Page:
OK. Am not that impressed with Mother Nature.. she's not quite the lovely, all's fair, virtuous woman I thought she was.. the Indian Summer that I was sure she would deliver after such an atrocious summer has not arrived and time is running out. It's the 25th September and I am sitting here in a massive fleece with the log burner going at full tilt. We have had major flooding in nearby places over the last 48hrs and the wind is howling. The sun makes fleeting appearances between dark, heavy, grey clouds and quite frankly, I'm bloody cold. I realise I am just reinforcing my nations reputation for, one; talking incessently about the weather and two; moaning (mainly about the weather) but I do feel a little justified in this instance.
However, before I rant on into the ether, I will tell you of some of the lovely things happening at the farm. Firstly, Nelly has had piglets! This will come as no surprise to those of you who follow me or the farm on Facebook or Twitter as I have been relentless in my documentation of the piglets first few days of life. It was a nerve wracking few days leading up to her giving birth. In my naivety, I assumed that since she hadn't had them when I thought she would (on the 8th September) then they would be 3 weeks later since that is the time lapse between when pigs come on heat. With this in mind, I happily arranged things to happen on the farm for the following weekend, safe in the knowledge that the piglets were not arriving until the 29th September. WRONG!! In my infinite wisdom, I held an Open Day for our new vegetable venture (more about that later) on Saturday 15th and invited all and sundry up to our vegetable plot (right by Nelly's pen) to come and see what we were up to and whether they wanted to join for next year. It was the day before the Open Day, when Nelly started lactating that I realised my error and that, in fact, the piglets were imminnent! Not great when you have a really heavily pregnant pig and a VERY skittzy pig owner who doesn't know what she's doing. As a result, I was so worried about Nelly dropping at any minute, that I didn't give the Open Day my full attention. As it turned out, Nelly crossed her legs for the whole of the Open Day and decided to have them the day after, which was remarkably selfless of her and for which I am extremely grateful.
She started nesting on Sunday morning, which involved her moving around all the straw in her pen to just the way she liked it and bringing in other bits and pieces that she thought might make her more comfortable. It's an amazing thing to watch as she brought in twigs and big lumps of grass and arranged it in a nice shape. She did this for a couple of hours before finally lying down. Being as close to Nelly as I am and using her pregnancy as a substitue for those I haven't had, I was determined to be there every step of the way. I had compiled a plastic container of all the things I though I would need including sterilising fluid, iodine spray, antiseptic spray, clean towel, plastic gloves, bars of chocolate, pick and mix sweets and a Maeve Binchy paperback. I nestled myself into her pen on a couple of bales of straw and opened the first bar of chocolate.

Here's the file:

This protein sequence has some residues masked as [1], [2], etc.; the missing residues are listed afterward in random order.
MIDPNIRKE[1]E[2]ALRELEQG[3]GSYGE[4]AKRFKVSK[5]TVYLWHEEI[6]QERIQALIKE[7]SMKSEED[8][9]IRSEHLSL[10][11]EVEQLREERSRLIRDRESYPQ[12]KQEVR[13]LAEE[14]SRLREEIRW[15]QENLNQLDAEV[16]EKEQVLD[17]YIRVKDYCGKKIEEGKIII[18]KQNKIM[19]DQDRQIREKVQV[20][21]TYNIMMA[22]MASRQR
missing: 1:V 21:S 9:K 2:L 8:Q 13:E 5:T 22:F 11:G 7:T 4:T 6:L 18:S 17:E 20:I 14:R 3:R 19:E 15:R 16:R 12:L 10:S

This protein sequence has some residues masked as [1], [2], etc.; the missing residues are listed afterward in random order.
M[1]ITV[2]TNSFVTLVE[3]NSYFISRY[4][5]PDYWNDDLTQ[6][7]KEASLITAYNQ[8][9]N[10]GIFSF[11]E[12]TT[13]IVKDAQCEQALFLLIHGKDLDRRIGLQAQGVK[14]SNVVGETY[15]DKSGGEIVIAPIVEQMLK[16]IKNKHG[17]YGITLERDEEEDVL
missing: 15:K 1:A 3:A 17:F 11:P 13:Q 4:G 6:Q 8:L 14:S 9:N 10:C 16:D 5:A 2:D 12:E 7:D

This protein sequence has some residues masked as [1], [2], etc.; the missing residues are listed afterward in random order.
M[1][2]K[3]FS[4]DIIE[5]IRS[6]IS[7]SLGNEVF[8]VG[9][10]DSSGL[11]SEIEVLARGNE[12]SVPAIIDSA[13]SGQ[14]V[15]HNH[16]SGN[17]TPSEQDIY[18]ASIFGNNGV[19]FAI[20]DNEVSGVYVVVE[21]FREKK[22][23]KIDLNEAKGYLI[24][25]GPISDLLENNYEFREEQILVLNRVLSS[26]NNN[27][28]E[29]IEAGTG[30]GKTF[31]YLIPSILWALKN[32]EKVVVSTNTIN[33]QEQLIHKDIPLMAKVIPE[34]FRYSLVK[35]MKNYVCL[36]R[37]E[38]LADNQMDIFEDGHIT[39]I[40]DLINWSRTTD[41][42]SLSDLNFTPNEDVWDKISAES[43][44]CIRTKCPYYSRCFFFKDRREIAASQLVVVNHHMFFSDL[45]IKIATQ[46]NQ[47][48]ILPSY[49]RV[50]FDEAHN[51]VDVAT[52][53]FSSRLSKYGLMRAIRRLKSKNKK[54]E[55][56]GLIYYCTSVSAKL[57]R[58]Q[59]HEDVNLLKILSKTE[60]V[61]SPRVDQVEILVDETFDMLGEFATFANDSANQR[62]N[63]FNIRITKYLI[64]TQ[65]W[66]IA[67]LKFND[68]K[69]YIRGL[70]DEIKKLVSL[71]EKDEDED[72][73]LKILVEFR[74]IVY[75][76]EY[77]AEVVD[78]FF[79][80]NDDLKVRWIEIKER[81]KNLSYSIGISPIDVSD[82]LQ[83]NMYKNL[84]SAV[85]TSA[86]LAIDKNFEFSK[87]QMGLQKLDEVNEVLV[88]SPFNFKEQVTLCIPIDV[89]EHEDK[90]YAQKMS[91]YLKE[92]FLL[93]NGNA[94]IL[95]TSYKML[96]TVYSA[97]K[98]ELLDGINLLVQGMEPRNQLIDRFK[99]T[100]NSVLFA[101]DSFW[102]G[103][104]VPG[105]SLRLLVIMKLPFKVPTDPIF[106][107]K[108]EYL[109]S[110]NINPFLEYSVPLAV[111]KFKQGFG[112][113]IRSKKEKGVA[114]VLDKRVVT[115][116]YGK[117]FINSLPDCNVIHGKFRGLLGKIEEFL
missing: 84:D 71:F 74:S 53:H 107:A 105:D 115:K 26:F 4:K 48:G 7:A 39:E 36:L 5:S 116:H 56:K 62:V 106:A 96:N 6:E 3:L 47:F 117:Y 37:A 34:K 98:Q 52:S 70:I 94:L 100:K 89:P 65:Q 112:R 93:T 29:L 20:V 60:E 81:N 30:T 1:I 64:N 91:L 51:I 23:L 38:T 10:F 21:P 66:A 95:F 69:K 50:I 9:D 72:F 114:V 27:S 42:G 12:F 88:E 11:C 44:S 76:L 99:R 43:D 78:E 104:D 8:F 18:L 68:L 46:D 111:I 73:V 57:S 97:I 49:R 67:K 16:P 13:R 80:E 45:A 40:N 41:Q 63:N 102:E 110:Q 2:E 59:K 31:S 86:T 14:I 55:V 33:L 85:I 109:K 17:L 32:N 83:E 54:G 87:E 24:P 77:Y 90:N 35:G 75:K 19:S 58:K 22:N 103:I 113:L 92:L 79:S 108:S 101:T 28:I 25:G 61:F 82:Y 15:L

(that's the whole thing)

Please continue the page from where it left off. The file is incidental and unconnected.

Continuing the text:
The first two piglets that were born were still born. I don't know why but by the looks of them they had stopped forming some time ago and were not fully developed. It's a horrible thing to see but after reading up, it's not uncommon. Luckily, the other nine (yes, NINE), were all healthy and born without complications. They are very gorgeous and growing immensly by the day.
Another exciting thing to have happened is that I no longer have a proper job! Unfortunatley, the company I was working for in London needed to shed a worker or two. It's probably more scary than exciting really, but when these things happen you need to look at the positives in the situation. My London job was great as I worked from home, only having to go to London once a month, and got paid a good, London rate. However, it took time away from the farm and allowed me the comfort of not having to worry too much about what the farm brought in financially and therefore didn't put me in a position to push the farm and find out what it really can achieve. I now have that opportunity and I intend to put it to good use. I am sure that what we have here is good. The farm is a beautiful place, I think we have good ethics and believe wholeheartedly in what we are doing and most importantly, what we produce. Our pork is second to none, the holiday let is lovely, and we are about to extend our vegetable plot to produce really good veg boxes to the local community.
Which brings me nicely onto the other exciting thing! EdgeVeg! This is what the Open Day was all about. As mentioned, we are looking to provide weekly veg boxes to the local community but with the added benefit that they can get involved in the growing of the veg if they want. People can become members of the plot and can come and dig, weed, sow or just sit amongst the vegetables and chill! We will have social events for members including BBQ's in summer, bonfires and such like so it becomes a real community, eating great food. Hopefully it will prove popular, but only time will tell. http://www.edgeveg.org